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A Lego Replica of the Antikythera Mechanism 74

Posted by timothy
from the hard-to-get-enough-antikythera dept.
vbraga writes "The Antikythera Mechanism is the oldest known scientific computer, built in Greece at around 100 BCE. Lost for 2000 years, it was recovered from a shipwreck in 1901. But not until a century later was its purpose understood: an astronomical clock that determines the positions of celestial bodies with extraordinary precision. In 2010, a fully-functional replica out of Lego (YouTube video) was built."
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A Lego Replica of the Antikythera Mechanism

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  • I must have this!! (Score:4, Interesting)

    by erroneus (253617) on Saturday January 29, 2011 @03:13AM (#35041360) Homepage

    I need a parts list and build instructions. Anyone know if they did this? All we got was a Youtube video...

    • That was the first thing I thought as well.... Want to build one myself!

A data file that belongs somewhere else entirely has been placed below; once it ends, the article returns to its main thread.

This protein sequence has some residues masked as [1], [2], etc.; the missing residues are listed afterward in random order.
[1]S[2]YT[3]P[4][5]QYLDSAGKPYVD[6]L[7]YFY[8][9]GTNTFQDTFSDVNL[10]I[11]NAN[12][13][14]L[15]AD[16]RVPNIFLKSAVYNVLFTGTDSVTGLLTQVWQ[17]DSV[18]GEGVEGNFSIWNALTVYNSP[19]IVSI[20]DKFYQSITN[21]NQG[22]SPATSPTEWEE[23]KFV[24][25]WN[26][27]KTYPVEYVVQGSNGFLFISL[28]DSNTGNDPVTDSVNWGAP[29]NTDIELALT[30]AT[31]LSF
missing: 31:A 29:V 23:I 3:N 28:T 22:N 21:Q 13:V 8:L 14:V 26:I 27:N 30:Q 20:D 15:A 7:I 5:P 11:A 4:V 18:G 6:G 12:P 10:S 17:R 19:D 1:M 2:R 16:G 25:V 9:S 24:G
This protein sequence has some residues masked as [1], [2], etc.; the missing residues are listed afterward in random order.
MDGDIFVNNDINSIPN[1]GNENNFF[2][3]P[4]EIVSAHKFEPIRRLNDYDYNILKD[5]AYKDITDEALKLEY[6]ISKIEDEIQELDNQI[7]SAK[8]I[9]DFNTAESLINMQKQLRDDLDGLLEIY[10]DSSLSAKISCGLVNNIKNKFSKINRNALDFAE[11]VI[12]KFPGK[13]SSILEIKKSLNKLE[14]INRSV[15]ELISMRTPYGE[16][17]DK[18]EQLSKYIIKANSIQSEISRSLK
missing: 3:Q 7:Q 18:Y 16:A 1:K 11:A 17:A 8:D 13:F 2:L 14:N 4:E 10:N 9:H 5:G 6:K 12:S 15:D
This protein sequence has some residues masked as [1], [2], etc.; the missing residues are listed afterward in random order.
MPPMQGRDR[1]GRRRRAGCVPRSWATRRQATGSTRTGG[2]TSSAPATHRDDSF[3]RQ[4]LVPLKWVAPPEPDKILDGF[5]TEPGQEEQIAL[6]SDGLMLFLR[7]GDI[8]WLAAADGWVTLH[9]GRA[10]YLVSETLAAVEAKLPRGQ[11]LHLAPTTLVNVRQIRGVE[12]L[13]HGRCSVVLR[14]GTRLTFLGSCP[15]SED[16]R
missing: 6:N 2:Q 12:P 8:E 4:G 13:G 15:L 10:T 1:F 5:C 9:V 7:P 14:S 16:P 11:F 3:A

• by JaZz0r (612364) on Saturday January 29, 2011 @04:01AM (#35041510)
      Andrew Carol is the designer. His website has more information - http://acarol.woz.org/antikythera_mechanism.html [woz.org] If the site is down, try the Google cache [googleusercontent.com]
      • by TheMidget (512188) on Saturday January 29, 2011 @08:32AM (#35041982)
        .... which also shows that it is not a replica of the Antikhera mechanism. It achieves the same purpose (predicting eclipses), but using a different mechanism, because they needed to work with gear ratios achievable with available Lego pieces, and thus needed to add differentials, whereas the Greeks had no such needs (making their own gears, so being able to directly use whatever ratio was needed). Moreover, display differences (4-wind spirals versus 5) introduced more differences in the multiplicative constants, and thus the mechanism:

        Because it would be difficult to fit the information for 223 lunar months in a single rotation of a dial, the original machine used a 5 wind spiral to encode the information. This made more space available for the markings required for the eclipse information.

        My version of the machine uses a 4 wind spiral. This provides the same benefit as a 5 wind spiral but matches the Full Moon Cycle which may permit future enhancements to accuracy.

        This change results in the formula:

        Saros4 = Y * 4 * 235 / (223 * 19)

        I decided to not use the Corinthian calendar and instead use the standard Gregorian civil calendar in a four wind spiral representing the four year leap year cycle.

        Noting that 235 is 5 * 47 and 254 is 2 * 127, the important constants for the construction are: